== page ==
[0030] Preferred hydrotreating catalysts for use in the ICN stage have a relatively high level of activity for hydrodesulfurization in combination with a relatively low tendency to saturate olefins. For example, some conventional hydrosulfurization catalysts typically contain MoO3 and CoO levels within the ranges of those in the catalyst described herein. Other hydrodesulfurization catalysts have surface areas and pore diameters similar to those of the preferred catalysts.

[0031] One preferred catalyst has the following properties: (a) a MoO3 concentration of about 1 to 10 wt. %, preferably about 2 to 8 wt. %, and more preferably about 4 to 6 wt. %, based on the total weight of the catalyst; (b) CoO concentration of about 0.1 to 5 wt. %, preferably about 0.5 to 4 wt. %, and more preferably about 1 to 3 wt. %, also based on the total weight of the catalyst; (c) a Co/Mo atomic ratio of about 0.1 to about 1.0, preferably from about 0.20 to about 0.80, more preferably from about 0.25 to about 0.72; (d) a median pore diameter of about 60 Å to about 200 Å, preferably from about 75 Å to about 175 Å, and more preferably from about 80 Å to about 150 Å; (e) a MoO3 surface concentration of about 0.5×10−4 to about 3×10−4g MoO3/m2, preferably about 0.75×10−4 to about 2.5×10−4, more preferably from about 1×10−4 to about 2×10 −4; and (f) an average particle size diameter of less than 2.0 mm, preferably less than about 1.6 mm, more preferably less than about 1.4 mm, and most preferably as small as practical for commercial hydrodesulfarization process unit. Most preferred catalysts also have a high degree of metal sulfide edge plane area as measured by the Oxygen Chemisorption Test described in “Structure and Properties of Molybdenum Sulfide: Correlation of O2 Chemisorption with Hydrodesulfurization Activity,” S. J. Tauster et al., Journal of Catalysis 63, pp. 515-519(1980), which is incorporated herein by reference. The Oxygen Chemisorption Test involves edge-plane area measurements made wherein pulses of oxygen are added to a carrier gas stream and thus rapidly traverse the catalyst bed. For example, the oxygen chemisorption will be from about 800 to 2,800 preferably from about 1,000 to 2,200, and more preferably from about 1,200 to 2,000 μmol oxygen/gram MoO3. The terms hydrotreating and hydrodesulfurization are sometimes used interchangeably in this document.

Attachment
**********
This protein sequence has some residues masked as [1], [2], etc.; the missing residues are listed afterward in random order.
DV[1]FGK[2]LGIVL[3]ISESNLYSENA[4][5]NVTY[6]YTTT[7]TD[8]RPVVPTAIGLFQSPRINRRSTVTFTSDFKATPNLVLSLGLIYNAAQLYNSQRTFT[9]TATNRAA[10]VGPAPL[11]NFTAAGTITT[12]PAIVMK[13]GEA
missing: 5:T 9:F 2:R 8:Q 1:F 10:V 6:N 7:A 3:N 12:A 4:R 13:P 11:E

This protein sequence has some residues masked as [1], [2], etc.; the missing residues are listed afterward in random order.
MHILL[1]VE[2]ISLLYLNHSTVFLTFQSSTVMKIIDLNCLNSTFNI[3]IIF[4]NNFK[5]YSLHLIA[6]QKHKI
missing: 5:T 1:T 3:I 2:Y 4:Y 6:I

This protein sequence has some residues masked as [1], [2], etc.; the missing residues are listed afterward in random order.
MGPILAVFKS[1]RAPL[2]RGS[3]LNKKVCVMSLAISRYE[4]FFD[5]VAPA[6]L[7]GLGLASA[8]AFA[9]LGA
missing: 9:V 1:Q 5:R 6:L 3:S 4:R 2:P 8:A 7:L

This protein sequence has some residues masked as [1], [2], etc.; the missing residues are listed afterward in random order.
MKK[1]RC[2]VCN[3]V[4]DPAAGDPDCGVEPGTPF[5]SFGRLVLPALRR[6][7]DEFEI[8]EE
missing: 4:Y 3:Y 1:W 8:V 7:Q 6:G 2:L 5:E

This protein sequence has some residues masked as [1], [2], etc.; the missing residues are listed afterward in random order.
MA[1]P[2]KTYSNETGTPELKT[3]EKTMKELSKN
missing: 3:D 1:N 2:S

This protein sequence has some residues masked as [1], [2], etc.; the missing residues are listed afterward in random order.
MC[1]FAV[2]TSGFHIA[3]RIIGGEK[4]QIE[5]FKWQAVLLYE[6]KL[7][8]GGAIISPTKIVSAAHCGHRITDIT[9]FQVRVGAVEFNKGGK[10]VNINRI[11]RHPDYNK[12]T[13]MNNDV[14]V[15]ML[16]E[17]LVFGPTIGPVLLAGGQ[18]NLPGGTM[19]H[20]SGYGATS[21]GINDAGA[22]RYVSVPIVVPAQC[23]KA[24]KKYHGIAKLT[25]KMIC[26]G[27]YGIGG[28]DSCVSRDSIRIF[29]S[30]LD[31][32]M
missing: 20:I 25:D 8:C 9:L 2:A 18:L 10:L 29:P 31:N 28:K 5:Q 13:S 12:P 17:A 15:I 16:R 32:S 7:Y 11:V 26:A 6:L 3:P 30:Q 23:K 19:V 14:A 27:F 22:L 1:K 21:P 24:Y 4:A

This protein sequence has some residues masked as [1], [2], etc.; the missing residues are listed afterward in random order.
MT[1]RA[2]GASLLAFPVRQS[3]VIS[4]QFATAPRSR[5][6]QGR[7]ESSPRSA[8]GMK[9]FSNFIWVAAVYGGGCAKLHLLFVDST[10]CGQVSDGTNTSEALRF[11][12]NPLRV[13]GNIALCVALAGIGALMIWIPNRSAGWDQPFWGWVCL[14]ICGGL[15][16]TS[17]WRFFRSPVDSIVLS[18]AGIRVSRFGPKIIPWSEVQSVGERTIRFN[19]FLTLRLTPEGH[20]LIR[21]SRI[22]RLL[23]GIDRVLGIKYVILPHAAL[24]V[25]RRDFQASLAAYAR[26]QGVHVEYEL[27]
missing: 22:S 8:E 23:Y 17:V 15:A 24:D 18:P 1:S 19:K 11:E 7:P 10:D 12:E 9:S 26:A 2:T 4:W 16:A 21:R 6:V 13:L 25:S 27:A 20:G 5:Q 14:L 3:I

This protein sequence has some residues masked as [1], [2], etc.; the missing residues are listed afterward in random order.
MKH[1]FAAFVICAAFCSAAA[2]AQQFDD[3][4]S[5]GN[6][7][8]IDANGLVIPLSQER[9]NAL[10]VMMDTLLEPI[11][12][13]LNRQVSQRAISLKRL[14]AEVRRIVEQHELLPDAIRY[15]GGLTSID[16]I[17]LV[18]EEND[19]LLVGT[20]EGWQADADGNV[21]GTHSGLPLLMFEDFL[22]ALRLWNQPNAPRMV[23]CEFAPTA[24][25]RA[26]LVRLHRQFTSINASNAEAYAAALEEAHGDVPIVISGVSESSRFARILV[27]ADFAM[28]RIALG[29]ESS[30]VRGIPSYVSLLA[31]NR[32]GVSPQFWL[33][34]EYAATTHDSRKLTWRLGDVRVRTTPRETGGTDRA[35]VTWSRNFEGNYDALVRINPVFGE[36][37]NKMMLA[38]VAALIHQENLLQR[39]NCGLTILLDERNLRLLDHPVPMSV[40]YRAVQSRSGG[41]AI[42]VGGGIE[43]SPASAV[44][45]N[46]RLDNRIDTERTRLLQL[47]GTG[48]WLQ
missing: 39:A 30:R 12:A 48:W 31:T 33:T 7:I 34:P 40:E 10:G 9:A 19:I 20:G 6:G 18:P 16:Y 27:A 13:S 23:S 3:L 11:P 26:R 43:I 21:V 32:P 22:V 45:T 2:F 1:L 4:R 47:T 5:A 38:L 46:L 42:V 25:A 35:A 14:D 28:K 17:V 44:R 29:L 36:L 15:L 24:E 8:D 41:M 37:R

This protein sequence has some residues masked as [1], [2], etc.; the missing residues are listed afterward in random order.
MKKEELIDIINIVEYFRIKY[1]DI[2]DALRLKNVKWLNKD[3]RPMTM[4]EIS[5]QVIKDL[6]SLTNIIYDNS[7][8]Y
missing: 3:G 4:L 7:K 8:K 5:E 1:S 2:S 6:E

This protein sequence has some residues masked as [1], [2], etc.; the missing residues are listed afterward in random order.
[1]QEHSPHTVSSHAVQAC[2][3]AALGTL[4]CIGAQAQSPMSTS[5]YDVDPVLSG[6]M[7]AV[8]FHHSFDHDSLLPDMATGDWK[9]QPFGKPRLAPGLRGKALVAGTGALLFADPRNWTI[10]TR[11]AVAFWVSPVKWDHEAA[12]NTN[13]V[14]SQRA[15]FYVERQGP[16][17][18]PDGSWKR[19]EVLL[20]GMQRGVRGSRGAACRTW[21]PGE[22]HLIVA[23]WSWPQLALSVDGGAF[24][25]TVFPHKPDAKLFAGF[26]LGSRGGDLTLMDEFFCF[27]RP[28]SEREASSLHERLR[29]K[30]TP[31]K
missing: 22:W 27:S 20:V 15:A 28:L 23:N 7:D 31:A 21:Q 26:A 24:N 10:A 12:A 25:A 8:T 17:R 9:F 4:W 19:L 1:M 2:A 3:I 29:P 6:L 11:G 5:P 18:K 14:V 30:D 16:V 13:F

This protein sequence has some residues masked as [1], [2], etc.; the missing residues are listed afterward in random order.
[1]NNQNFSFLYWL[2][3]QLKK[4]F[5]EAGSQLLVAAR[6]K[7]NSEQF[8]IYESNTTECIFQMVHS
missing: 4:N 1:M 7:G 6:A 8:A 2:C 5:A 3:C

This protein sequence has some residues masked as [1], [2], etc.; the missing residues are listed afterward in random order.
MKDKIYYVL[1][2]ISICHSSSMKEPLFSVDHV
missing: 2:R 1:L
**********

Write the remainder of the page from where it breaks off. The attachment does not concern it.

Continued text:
[0032] The catalyst preferably is supported catalyst. Any suitable inorganic oxide support material may be used. Non-limiting examples of suitable support materials include: alumina, silica, titania, calcium oxide, strontium oxide, barium oxide, carbons, zirconia, diatomaceous earth, lanthanide oxides including cerium oxide, lanthanum oxide, neodymium oxide, yttrium oxide, and praseodymium oxide; chromia, thorium oxide, urania, niobia, tantala, tin oxide, zinc oxide, and aluminum phosphate. Preferred supports are alumina, silica and silica-alumina. A most preferred support is alumina. For the catalyst with a high degree of metal sulfide edge plane area, magnesia can also be used.

[0033] The support material may contain a small amount of contaminants, such as Fe sulfates, silica and various metal oxides, which can be present during the preparation of the support material. These contaminants are present in the raw materials used to prepare the support and preferably will be present in amounts less than about 1 wt. %, based on total weight of the support. It is more preferred that the support material be substantially free of such contaminants.